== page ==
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usb hard disk for recording

Discussion in 'Recording' started by ferchis, Jun 10, 2009.

  1. ferchis

    ferchis Active Member

    are usb hard disks slower than normal sata2 ones for recording? I mean, if I buy a portable hard disk to record into so as not to use the internal, system one, will it be slower (due to the usb cable as opposed to the sata2) in its transfer rate? does it depend on anything else besides its own speed (i.e. motherboard, etc)?
  2. Cucco

    Cucco Distinguished Member

    Well...it doesn't have much to do with the cable itself, but the protocol.
    Yes, USB hard drives are significantly slower than SATA hard drives.

    Here are a few things to consider:
    1 - if we're comparing an external USB 2.0 hard drive with a 7200 RPM drive inside versus an internal SATA drive that is not only the storage drive, but also the drive where the operating system is located, then the external USB wins hands down!

    2 - If we're talking an internal SATA that is separate from the OS drive versus any USB external drive, then the SATA wins without question.

    3 - An external USB hard drive should meet the following requirements or it need not apply:
    A - it MUST be a 7200 RPM or higher drive (no 5400RPMS!)
    B - It SHOULD be USB 2.0 (both the computer's port and the drive should both meet this requirement. Though it's possible to write streaming audio in limited quantities to a USB 1.0 drive, I sure would be hesitant!)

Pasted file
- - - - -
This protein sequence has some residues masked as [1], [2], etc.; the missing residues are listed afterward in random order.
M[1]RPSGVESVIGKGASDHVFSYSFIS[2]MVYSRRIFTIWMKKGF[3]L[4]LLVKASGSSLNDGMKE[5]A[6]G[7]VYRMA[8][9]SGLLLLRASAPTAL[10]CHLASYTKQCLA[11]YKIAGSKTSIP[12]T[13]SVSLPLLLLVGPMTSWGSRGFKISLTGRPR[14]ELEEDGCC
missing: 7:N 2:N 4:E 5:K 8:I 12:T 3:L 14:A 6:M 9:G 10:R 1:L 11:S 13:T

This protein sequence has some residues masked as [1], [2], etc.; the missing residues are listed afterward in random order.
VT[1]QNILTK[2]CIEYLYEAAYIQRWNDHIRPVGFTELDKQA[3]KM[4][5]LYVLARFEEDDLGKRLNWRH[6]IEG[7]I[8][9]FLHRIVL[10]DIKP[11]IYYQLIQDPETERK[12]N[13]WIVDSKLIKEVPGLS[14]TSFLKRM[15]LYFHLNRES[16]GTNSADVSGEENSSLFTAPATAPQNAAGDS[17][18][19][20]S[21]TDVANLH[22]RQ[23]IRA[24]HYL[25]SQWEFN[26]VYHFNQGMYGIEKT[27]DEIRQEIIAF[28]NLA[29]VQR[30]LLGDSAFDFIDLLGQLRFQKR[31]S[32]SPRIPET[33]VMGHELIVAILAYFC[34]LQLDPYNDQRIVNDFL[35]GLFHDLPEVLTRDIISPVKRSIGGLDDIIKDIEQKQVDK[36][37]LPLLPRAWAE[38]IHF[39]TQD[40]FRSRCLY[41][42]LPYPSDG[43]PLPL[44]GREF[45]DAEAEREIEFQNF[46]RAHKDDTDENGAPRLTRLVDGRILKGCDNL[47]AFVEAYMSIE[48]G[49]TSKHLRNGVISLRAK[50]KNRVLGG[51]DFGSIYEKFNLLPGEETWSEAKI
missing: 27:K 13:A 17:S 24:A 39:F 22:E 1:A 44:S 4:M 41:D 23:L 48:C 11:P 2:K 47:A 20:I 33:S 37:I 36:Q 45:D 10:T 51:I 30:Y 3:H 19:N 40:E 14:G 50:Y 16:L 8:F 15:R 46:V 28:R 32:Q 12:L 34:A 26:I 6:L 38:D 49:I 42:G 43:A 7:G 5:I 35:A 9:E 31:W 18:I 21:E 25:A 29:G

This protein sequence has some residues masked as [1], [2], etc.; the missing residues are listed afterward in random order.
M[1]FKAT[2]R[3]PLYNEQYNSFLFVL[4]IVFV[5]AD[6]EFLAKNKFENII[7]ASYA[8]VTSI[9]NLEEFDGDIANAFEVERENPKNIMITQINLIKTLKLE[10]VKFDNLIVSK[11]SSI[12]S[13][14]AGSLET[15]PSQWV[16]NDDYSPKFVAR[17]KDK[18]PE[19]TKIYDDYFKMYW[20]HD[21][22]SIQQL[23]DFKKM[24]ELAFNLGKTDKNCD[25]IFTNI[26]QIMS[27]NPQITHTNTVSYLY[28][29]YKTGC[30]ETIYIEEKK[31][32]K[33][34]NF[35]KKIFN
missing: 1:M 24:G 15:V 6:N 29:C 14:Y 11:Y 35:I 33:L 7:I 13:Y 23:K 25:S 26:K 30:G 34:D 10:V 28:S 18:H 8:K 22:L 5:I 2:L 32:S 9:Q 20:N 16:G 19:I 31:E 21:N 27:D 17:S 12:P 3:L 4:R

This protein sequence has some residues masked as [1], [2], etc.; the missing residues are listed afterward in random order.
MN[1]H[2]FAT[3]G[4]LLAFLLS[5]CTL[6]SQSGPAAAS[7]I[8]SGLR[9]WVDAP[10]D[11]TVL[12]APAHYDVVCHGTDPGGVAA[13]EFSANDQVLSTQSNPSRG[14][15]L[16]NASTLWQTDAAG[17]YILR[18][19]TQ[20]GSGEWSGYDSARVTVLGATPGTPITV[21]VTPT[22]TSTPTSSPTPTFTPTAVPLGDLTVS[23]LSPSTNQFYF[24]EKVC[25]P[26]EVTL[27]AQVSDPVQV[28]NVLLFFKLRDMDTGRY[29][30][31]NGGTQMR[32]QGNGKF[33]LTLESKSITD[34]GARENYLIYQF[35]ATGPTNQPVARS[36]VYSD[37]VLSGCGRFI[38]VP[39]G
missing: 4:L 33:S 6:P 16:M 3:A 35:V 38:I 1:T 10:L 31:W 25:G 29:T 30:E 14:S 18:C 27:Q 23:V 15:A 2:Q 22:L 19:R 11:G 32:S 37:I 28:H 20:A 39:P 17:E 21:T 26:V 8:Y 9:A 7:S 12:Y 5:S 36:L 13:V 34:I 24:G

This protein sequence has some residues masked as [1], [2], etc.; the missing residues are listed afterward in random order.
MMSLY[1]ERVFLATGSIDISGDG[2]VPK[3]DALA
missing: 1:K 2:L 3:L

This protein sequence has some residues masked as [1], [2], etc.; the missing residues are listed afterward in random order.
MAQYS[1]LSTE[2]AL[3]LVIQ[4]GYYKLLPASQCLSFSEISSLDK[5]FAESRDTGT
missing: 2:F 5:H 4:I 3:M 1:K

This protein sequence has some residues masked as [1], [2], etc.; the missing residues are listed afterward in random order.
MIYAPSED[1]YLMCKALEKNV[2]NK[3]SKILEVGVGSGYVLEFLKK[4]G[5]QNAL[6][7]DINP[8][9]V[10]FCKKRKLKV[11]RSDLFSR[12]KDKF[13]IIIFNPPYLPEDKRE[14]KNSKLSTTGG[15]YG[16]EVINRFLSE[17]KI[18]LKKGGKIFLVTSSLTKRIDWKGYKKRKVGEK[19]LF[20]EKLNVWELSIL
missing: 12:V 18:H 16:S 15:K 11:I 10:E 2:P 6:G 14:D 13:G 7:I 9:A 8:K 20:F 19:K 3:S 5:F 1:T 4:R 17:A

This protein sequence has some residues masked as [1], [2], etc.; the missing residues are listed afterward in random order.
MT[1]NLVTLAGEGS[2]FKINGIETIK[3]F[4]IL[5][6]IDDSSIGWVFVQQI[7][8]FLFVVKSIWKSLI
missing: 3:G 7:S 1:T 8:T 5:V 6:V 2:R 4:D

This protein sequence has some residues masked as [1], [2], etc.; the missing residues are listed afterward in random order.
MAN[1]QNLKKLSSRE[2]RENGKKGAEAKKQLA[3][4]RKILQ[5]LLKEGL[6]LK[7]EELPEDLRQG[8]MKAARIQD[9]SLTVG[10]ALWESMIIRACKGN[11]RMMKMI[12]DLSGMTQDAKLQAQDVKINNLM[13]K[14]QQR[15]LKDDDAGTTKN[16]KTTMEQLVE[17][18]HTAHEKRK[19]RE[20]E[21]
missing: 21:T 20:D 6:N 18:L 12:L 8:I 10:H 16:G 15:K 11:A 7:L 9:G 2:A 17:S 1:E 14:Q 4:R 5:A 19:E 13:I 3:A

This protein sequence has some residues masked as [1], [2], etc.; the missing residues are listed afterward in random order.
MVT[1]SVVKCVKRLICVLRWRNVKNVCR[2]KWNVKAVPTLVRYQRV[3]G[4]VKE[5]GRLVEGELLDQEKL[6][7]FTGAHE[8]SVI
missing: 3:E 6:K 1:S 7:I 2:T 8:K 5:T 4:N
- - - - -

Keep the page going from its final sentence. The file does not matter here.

C - If you're unsure about the spec's in regards to requirements A and B, it's probably not the right drive.

    It's generally better to build a quality external drive using a good external enclosure and a quality HD than to buy a stock one from the likes of folks like Maxtor, Seagate, WD, etc. However, some companies such as Glyph make great external drives. I do have an "Audeum" drive that I've had nothing but problems with...just a word to the wise.

  3. ferchis

    ferchis Active Member

    you know, the other day I went to a guy's recording studio, and he was actually playing back 20 tracks simultaneously while we recorded additional ones and it was all done on a 500gb external usb disk!!!!!

    my guess should be that you can, then, record with no major problems on an external drive...

    am i wrong?
  4. IIRs

    IIRs Well-Known Member

    I use a 500GB WD 'mybook' drive with my laptop for live recording: that drive has firewire and eSATA ports as well as USB2.0... my new laptop has an eSATA port, but I have yet to remember to buy an eSATA cable for it, and so I have been running the drive from a USB2 port. I have had no problems recording the 18 inputs I have available on my mobile rig (24 bit / 44.1 KHz resolution) and have managed playback track counts of 40 or 50. I would probably buy the eSATA cable before attempting to record all 18 inputs at higher sample rates, but I haven't needed to do that yet...
  5. ferchis

    ferchis Active Member